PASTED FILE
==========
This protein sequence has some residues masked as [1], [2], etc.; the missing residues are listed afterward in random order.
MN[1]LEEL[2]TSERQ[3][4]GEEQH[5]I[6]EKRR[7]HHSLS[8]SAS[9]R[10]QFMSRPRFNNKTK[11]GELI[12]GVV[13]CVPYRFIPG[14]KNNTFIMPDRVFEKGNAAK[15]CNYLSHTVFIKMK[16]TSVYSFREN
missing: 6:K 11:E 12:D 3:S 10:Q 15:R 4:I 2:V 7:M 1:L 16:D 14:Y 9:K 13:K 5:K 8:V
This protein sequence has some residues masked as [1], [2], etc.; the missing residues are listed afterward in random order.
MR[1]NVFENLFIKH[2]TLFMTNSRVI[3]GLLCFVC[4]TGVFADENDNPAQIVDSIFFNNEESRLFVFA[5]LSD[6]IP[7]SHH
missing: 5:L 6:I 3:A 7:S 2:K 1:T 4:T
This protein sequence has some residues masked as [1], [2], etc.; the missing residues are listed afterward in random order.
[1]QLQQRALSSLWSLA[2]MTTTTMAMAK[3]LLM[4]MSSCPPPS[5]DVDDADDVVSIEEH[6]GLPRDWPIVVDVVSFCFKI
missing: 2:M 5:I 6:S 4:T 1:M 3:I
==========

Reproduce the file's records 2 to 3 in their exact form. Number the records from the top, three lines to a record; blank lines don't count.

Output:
This protein sequence has some residues masked as [1], [2], etc.; the missing residues are listed afterward in random order.
MR[1]NVFENLFIKH[2]TLFMTNSRVI[3]GLLCFVC[4]TGVFADENDNPAQIVDSIFFNNEESRLFVFA[5]LSD[6]IP[7]SHH
missing: 5:L 6:I 3:A 7:S 2:K 1:T 4:T
This protein sequence has some residues masked as [1], [2], etc.; the missing residues are listed afterward in random order.
[1]QLQQRALSSLWSLA[2]MTTTTMAMAK[3]LLM[4]MSSCPPPS[5]DVDDADDVVSIEEH[6]GLPRDWPIVVDVVSFCFKI
missing: 2:M 5:I 6:S 4:T 1:M 3:I